We pulled into gate three at the NBCUniversal lot, picking up passes that gave us access to the Jack Foley Stage where they were rehearsing for Monday’s live airing of NBC’s singing competition show, The Voice. We were lucky enough to secure this because my youngest brother is the assistant property manager on the show. After parking we walked from Gregory Peck Drive to Main Street then onto Alfred Hitchcock Lane where our destination was at its dead end.
The Voice is an amazing production and a throwback to another era of entertainment. Since the show is aired live, there’s no opportunity to stop and reshoot when mistakes are made. The crew is massive. The sets for each number are built, propped and staged like parade floats outside the stage door. During the two-minute commercial breaks the doors open and one set is moved out while the next is pushed in. This also means a lot of rehearsal not just for the talent, but also the stage crew, cameramen, lighting techs, band, and everyone else involved with the production. My brother’s role as a property master means he makes sure every set has the right props on it and all the on-stage talent have the accessories they need for their numbers.
After a brief tour of the set construction area, backstage, and surrounding lot, we walked into the sound stage itself where I was able to see how it felt to sit in the chair of the man People Magazine had just declared the “Sexiest Man Alive.” I think the word, inadequate comes to mind, but it was fun nonetheless. The highlight of the day came when we were witness to Miley Cyrus and her crew rehearsing their number for the next evening, the Shania Twain song “Feel Like A Woman.”
The interesting thing to me was that with just a quick demonstration from the choreographer and two run-throughs for blocking and sound, Miley and the women on her team were prepped and ready for the live show. As someone who’s performed in regional and local theater and produced commercials and short films throughout my career, I had a new-found respect for the talent and professionalism on display.
After two hours of watching rehearsal from every angle in the theater, we all headed to the Border Grille in Downtown Los Angeles via the streets of Beverly Hills. While the Bolt is fine on the freeway, it’s really a town car, meant to be driven on surface streets where it’s regenerative powers and instant torque enhance its appeal. As exceptional as the powertrain is, Bolt won’t win any awards for design. It’s not ugly, but fairly unremarkable, a car that doesn’t go out of its way to pronounce itself different and special like the Toyota Prius does. As much as Chevy protests and calls the Bolt a crossover, it’s really an unassuming four-door hatchback. And that’s okay.
The Border Grill opened on La Brea Avenue in 1985 when chefs and co-onwers Mary Sue Milliken and Susan Feniger returned from a trip to Mexico. Inspired by the authentic street food they discovered, the created a new kind of restaurant, that served un-Americanized Mexican food in a casual, comfortable, and contemporary environment. In 1990 they moved to Santa Monica and then opened a downtown location years later. While the Santa Monica location closed its doors a little over a year ago, the downtown store upholds the tradition nicely and my Yucatan Pork Tacos served with black beans and rice and washed down with a margarita on the rocks proved to be a satisfying end to an altogether spectacular day.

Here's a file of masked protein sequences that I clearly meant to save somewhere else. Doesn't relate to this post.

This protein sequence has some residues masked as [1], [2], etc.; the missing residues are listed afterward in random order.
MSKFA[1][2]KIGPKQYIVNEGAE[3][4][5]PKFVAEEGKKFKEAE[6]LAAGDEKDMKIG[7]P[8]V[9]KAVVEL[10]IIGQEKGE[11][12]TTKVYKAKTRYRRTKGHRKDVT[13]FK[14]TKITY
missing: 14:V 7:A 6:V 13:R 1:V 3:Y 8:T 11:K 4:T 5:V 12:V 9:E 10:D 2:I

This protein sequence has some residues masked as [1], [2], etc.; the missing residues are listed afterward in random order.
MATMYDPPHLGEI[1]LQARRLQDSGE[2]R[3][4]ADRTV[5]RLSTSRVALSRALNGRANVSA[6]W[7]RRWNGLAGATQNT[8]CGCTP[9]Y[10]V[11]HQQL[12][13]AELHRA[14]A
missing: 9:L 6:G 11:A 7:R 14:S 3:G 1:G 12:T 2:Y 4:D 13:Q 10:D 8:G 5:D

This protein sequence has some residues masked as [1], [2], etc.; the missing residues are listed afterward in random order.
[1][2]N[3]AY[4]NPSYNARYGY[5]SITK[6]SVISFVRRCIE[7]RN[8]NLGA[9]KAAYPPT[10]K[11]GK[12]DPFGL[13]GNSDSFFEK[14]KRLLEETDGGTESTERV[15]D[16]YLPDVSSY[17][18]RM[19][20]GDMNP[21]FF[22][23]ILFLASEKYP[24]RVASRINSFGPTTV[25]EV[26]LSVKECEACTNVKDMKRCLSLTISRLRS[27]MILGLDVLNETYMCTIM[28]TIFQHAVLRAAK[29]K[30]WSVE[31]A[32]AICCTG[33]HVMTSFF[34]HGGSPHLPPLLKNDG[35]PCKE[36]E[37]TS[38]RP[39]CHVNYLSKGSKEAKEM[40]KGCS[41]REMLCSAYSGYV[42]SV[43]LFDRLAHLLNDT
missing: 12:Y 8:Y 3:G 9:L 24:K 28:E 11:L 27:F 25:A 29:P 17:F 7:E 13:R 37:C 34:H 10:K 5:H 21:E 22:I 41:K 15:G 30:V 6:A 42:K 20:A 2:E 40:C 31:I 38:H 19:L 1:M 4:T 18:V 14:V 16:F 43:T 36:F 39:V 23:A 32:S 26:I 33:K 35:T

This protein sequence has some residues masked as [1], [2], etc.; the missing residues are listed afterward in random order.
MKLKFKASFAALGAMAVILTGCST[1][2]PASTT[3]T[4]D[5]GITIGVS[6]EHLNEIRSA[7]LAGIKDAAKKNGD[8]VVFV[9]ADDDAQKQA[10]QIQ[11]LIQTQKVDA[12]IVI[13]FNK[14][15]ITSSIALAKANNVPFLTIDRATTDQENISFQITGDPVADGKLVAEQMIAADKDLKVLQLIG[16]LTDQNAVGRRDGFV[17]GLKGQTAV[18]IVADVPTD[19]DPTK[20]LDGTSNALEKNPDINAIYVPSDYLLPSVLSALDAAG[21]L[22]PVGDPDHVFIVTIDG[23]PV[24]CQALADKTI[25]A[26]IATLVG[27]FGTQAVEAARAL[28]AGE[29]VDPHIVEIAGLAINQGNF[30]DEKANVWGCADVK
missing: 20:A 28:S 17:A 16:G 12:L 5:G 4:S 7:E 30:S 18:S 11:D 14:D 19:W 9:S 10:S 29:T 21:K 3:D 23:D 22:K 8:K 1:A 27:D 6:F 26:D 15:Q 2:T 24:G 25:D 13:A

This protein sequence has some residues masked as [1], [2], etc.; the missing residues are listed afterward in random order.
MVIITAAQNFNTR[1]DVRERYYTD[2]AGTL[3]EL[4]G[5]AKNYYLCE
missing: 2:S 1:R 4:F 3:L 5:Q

After dinner and saying our goodbyes we retrieved the Bolt from the parking lot for the final leg of our day, for the 19 mile jaunt back to Marina del Rey. Starting the day with 228 miles of range on the meter, we ended having driven just over 104 miles and our remaining range showing 115 miles. Plenty to get me to the hotel for the next day’s start of the LA Auto Show and then back to LAX for my flight home on Thursday. In then end, the Bolt proved to be everything it promised, and nothing more. It’s a comfortable, utilitarian, thoroughly satisfying economy car that happens to use a battery pack and electric motor instead of a gas tank and internal combustion engine. It is also every bit a Chevrolet. This means an interior that’s nice, but not luxurious. If you come into it expecting Tesla level interior appointments, you will be disappointed. But then again you’ll also save at least $10,000 versus a similarly equipped Model 3. That’s real money, whether you live in LA or someplace a little more modest, like Madison.
2017 Chevrolet Bolt EV Premier
Four door, four passenger front wheel drive, electric subcompact hatchback
Base price: $37,495
Price as tested: $43,510
Major options: Premier Trim ($3,410) includes surround vision camera, blind spot detection, rear cross traffic alert, 17″ aluminum wheels, heated power mirrors, roof rack side rails, keyless entry, leather appointed heated seats, leather wrapped steering wheel; Driver Confidence II Package ($495) includes auto high beams, follow distance indicator, forward collision alert, lane keep assist, autonomous emergency braking, pedestrian detection with auto braking; Infotainment Package ($485) includes wireless charging, Bose 6-speaker premium audio, 2 rear seat USB ports; Destination ($895)
Motor: Permanent magnetic drive motor
Transmission: Electronic Precision Shift system
Battery capacity: 60kWh
Power: 200 HP
Torque: 266 lb.-ft.
Curb weight: 3,580 lbs.
0-60 Acceleration: 6.5 Seconds
Top Speed: 91 mph
Range: 238 miles
MPGe: 128 city, 110 highway, 119 combined